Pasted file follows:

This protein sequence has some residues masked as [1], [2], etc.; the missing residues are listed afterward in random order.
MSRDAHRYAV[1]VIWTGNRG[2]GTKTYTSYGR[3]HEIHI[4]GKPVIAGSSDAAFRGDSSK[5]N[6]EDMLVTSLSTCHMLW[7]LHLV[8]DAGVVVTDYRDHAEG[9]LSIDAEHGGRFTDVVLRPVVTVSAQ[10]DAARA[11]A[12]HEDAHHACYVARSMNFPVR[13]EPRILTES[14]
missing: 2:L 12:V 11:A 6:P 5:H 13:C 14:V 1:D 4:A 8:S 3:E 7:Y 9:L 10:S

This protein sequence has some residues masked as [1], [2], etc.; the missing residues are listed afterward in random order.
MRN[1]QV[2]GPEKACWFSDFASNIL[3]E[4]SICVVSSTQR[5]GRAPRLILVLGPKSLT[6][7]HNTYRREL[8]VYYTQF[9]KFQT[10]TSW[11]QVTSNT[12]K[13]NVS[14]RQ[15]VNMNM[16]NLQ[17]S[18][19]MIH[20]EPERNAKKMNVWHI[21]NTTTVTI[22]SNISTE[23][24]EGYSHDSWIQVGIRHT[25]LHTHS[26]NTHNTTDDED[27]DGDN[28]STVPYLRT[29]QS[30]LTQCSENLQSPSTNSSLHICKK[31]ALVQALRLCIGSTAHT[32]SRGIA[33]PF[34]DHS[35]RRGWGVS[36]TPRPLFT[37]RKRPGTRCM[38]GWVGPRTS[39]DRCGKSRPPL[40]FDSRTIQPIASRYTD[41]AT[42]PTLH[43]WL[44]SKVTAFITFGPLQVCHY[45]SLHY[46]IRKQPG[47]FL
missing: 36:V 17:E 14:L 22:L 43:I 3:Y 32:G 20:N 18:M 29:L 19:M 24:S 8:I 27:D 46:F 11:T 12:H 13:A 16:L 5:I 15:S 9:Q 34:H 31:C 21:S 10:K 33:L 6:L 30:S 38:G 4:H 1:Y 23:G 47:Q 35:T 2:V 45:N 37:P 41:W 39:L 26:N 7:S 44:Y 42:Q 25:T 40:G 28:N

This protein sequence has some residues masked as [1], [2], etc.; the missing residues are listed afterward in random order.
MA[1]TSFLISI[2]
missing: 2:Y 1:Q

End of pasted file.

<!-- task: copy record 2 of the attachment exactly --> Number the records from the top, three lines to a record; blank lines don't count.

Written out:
This protein sequence has some residues masked as [1], [2], etc.; the missing residues are listed afterward in random order.
MRN[1]QV[2]GPEKACWFSDFASNIL[3]E[4]SICVVSSTQR[5]GRAPRLILVLGPKSLT[6][7]HNTYRREL[8]VYYTQF[9]KFQT[10]TSW[11]QVTSNT[12]K[13]NVS[14]RQ[15]VNMNM[16]NLQ[17]S[18][19]MIH[20]EPERNAKKMNVWHI[21]NTTTVTI[22]SNISTE[23][24]EGYSHDSWIQVGIRHT[25]LHTHS[26]NTHNTTDDED[27]DGDN[28]STVPYLRT[29]QS[30]LTQCSENLQSPSTNSSLHICKK[31]ALVQALRLCIGSTAHT[32]SRGIA[33]PF[34]DHS[35]RRGWGVS[36]TPRPLFT[37]RKRPGTRCM[38]GWVGPRTS[39]DRCGKSRPPL[40]FDSRTIQPIASRYTD[41]AT[42]PTLH[43]WL[44]SKVTAFITFGPLQVCHY[45]SLHY[46]IRKQPG[47]FL
missing: 36:V 17:E 14:L 22:L 43:I 3:Y 32:G 20:N 18:M 29:L 19:M 24:S 8:I 27:D 46:F 11:T 12:H 13:A 16:L 5:I 15:S 9:Q 34:H 31:C 21:S 10:K 33:L 6:L 30:S 38:G 4:H 1:Y 23:G 47:Q 35:T 2:V 45:N 37:P 41:W 39:L 26:N 7:S 44:Y 42:Q 25:T 40:G 28:N